Congratulations, ladies!! You have both been notified by email.

A warm thank you to each and everyone who entered the giveaway. I really wish I could award cookbooks to each of you. (please Santa!)

There was also another winner this weekend. Yesterday I hosted my annual Christmas cookie swap and we voted for the best cookie. Twelve girls each contributed the 'Best Cookie of their Lives' and let me tell you, the competition was fierce.

The wining cookie is pictured at the top of the post, Spice Cookie Sandwiches with a Lemon-Mascarpone Cream.

I was happy award the lovely Jess with her prize: The Gourmet Cookie Book. Congrats, Jess!

Look for a full report of the cookie swap soon. It's Here! It's Here!

Monday, December 06, 2010

A Cookbook Giveaway (or three)

This giveaway is now closed. Check back soon for the winners!

Lest you think all the giveaway fun only happens on that other blog of mine, allow me share a very special giveaway opportunity with you today.

Friends at the most amazing Phaidon Press are helping me to give away three of my absolute favorite cookbooks to Under the High Chair readers! Not one, but TWO winners will receive all three cookbooks you see below. Oh yeah! For a couple of readers, your cookbook collection is about to get a lot richer.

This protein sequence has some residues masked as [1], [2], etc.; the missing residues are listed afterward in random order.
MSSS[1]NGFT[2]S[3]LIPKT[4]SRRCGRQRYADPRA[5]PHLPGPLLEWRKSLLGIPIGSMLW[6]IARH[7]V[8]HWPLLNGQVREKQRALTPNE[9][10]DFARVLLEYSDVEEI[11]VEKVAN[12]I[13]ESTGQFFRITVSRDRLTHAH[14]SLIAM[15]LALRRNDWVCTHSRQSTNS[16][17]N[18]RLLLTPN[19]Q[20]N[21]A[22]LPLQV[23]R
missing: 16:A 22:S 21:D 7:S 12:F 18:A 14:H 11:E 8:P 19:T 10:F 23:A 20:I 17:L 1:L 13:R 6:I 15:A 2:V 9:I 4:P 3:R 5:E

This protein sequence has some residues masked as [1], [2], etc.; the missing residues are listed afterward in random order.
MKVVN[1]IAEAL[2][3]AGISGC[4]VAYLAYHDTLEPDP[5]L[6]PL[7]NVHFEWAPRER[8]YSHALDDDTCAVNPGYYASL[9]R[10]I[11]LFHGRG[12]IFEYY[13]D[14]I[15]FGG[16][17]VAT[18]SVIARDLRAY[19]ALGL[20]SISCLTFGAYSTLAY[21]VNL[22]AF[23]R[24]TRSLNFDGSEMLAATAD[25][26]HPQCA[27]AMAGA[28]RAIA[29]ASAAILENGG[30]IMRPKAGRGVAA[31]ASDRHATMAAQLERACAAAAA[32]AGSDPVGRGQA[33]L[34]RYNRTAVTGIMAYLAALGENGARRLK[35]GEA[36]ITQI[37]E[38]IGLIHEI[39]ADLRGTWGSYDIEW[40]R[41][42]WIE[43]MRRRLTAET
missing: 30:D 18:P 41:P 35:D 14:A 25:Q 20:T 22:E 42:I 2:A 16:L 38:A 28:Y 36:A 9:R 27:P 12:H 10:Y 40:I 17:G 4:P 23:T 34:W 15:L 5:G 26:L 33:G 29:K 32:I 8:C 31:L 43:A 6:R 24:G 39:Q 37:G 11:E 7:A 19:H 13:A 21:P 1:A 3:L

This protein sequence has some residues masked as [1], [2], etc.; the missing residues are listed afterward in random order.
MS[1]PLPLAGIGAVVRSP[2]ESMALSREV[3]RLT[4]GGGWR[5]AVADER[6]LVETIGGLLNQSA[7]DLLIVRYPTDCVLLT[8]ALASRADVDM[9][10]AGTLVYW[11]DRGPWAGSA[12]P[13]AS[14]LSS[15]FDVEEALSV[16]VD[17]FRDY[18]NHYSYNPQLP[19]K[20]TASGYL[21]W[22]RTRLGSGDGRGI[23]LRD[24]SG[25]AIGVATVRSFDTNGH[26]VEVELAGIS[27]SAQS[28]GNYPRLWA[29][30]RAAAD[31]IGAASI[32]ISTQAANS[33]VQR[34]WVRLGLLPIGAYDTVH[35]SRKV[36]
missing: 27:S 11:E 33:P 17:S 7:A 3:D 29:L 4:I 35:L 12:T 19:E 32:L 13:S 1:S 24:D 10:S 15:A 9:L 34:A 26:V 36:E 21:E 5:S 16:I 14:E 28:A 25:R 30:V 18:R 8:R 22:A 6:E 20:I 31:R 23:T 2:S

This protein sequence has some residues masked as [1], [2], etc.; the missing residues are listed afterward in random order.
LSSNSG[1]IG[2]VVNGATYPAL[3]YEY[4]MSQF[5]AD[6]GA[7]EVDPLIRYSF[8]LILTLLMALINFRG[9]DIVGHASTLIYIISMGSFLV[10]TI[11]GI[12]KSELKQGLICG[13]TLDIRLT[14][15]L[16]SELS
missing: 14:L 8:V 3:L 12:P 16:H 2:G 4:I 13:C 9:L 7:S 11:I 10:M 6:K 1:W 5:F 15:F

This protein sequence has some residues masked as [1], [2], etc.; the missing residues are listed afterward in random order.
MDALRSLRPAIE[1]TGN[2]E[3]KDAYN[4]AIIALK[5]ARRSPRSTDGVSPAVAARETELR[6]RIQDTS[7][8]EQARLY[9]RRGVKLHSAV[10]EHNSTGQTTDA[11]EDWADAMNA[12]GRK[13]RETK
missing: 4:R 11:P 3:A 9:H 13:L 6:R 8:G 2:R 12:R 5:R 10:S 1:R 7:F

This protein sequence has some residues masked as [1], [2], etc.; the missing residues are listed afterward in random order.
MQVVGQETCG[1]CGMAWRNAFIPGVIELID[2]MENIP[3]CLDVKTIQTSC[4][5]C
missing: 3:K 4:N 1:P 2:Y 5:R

Say, did you know Phaidon Press was named as the Best Cookbook Publisher in the World at The Gourmand World Cookbook Awards earlier this year? I know! I just love them. Now here is the awesome thing about these three cookbooks from Phaidon and why I'm so excited to feature them in this giveaway...

There's a cookbook here for everyone.

The young cook.
The home cook.
The gourmand.

No matter where you fit in those various stages of culinary mastery, one of the following cookbooks are sure to fit you like a glove.

The Silver Spoon for Children

Yippee! Finally here is a cookbook for my kids with nary a sprinkle or mini-marshmallow in sight. Instead it is full of over forty well-balanced recipes that feature wholesome ingredients such as beans, fish and vegetables. All dishes are depicted with absolutely charming step-by-step illustrations that present cooking as fun - and it already holds the attention of my 5-year old.